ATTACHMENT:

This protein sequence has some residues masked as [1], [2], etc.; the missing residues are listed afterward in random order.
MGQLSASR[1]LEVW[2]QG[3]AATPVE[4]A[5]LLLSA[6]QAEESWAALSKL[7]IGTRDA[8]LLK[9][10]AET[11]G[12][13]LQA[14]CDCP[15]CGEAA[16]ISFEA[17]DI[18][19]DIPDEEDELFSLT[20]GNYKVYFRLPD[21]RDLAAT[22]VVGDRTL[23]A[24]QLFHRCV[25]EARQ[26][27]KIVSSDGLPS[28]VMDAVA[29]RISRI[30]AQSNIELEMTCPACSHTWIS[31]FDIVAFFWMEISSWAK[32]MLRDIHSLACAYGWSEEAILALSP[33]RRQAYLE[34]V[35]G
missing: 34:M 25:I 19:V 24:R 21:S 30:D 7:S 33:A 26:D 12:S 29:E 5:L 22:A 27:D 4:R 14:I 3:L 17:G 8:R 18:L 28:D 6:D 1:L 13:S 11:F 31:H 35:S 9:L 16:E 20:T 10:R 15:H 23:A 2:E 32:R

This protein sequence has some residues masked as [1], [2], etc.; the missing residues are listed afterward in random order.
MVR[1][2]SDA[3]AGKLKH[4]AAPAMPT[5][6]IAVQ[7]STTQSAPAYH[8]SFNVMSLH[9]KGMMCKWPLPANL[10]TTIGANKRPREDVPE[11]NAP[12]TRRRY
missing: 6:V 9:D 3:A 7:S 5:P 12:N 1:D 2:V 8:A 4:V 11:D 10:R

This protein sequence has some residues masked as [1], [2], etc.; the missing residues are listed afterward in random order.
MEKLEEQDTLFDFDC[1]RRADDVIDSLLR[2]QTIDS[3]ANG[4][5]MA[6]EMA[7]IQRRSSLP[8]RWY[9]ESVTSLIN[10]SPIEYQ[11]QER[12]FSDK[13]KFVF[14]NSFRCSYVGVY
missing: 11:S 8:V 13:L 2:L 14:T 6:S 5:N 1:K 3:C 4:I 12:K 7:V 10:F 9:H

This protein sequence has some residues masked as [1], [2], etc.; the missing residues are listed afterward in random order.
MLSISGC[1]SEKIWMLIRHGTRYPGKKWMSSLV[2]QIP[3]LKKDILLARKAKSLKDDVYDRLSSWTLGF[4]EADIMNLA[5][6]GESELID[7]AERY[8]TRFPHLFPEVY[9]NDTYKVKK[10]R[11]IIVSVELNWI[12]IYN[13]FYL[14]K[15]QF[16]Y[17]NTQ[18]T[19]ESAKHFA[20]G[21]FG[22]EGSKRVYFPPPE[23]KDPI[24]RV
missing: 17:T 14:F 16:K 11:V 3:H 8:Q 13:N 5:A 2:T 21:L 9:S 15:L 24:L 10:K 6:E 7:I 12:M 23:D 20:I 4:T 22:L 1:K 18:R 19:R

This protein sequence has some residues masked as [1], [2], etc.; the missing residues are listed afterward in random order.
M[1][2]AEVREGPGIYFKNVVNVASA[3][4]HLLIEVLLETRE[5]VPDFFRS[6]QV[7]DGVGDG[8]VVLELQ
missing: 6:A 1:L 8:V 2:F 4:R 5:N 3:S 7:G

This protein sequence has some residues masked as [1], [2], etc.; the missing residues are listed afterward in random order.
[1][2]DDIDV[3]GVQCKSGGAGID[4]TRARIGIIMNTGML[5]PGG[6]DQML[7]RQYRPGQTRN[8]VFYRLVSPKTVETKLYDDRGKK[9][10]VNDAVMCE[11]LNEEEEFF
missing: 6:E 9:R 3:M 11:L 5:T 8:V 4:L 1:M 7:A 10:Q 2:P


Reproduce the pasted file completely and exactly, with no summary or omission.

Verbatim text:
This protein sequence has some residues masked as [1], [2], etc.; the missing residues are listed afterward in random order.
MGQLSASR[1]LEVW[2]QG[3]AATPVE[4]A[5]LLLSA[6]QAEESWAALSKL[7]IGTRDA[8]LLK[9][10]AET[11]G[12][13]LQA[14]CDCP[15]CGEAA[16]ISFEA[17]DI[18][19]DIPDEEDELFSLT[20]GNYKVYFRLPD[21]RDLAAT[22]VVGDRTL[23]A[24]QLFHRCV[25]EARQ[26][27]KIVSSDGLPS[28]VMDAVA[29]RISRI[30]AQSNIELEMTCPACSHTWIS[31]FDIVAFFWMEISSWAK[32]MLRDIHSLACAYGWSEEAILALSP[33]RRQAYLE[34]V[35]G
missing: 34:M 25:I 19:V 24:R 21:S 30:D 7:S 33:A 26:D 12:S 29:E 5:L 22:A 27:D 4:R 14:I 3:L 17:G 8:R 18:L 28:D 6:D 1:L 13:S 11:F 31:H 35:S 9:L 16:E 20:T 10:R 15:H 23:A 2:E 32:R

This protein sequence has some residues masked as [1], [2], etc.; the missing residues are listed afterward in random order.
MVR[1][2]SDA[3]AGKLKH[4]AAPAMPT[5][6]IAVQ[7]STTQSAPAYH[8]SFNVMSLH[9]KGMMCKWPLPANL[10]TTIGANKRPREDVPE[11]NAP[12]TRRRY
missing: 6:V 9:D 3:A 7:S 5:P 12:N 1:D 2:V 8:A 4:V 11:D 10:R

This protein sequence has some residues masked as [1], [2], etc.; the missing residues are listed afterward in random order.
MEKLEEQDTLFDFDC[1]RRADDVIDSLLR[2]QTIDS[3]ANG[4][5]MA[6]EMA[7]IQRRSSLP[8]RWY[9]ESVTSLIN[10]SPIEYQ[11]QER[12]FSDK[13]KFVF[14]NSFRCSYVGVY
missing: 11:S 8:V 13:L 2:L 14:T 6:S 5:N 1:K 3:C 4:I 12:K 7:V 10:F 9:H

This protein sequence has some residues masked as [1], [2], etc.; the missing residues are listed afterward in random order.
MLSISGC[1]SEKIWMLIRHGTRYPGKKWMSSLV[2]QIP[3]LKKDILLARKAKSLKDDVYDRLSSWTLGF[4]EADIMNLA[5][6]GESELID[7]AERY[8]TRFPHLFPEVY[9]NDTYKVKK[10]R[11]IIVSVELNWI[12]IYN[13]FYL[14]K[15]QF[16]Y[17]NTQ[18]T[19]ESAKHFA[20]G[21]FG[22]EGSKRVYFPPPE[23]KDPI[24]RV
missing: 17:T 14:F 16:K 11:V 3:H 8:Q 13:N 5:A 2:T 21:L 9:S 15:L 24:L 10:K 6:E 7:I 12:M 23:D 20:I 4:T 22:L 1:K 18:R 19:R

This protein sequence has some residues masked as [1], [2], etc.; the missing residues are listed afterward in random order.
M[1][2]AEVREGPGIYFKNVVNVASA[3][4]HLLIEVLLETRE[5]VPDFFRS[6]QV[7]DGVGDG[8]VVLELQ
missing: 6:A 1:L 8:V 2:F 4:R 5:N 3:S 7:G

This protein sequence has some residues masked as [1], [2], etc.; the missing residues are listed afterward in random order.
[1][2]DDIDV[3]GVQCKSGGAGID[4]TRARIGIIMNTGML[5]PGG[6]DQML[7]RQYRPGQTRN[8]VFYRLVSPKTVETKLYDDRGKK[9][10]VNDAVMCE[11]LNEEEEFF
missing: 6:E 9:R 3:M 11:L 5:T 8:V 4:L 1:M 7:A 10:Q 2:P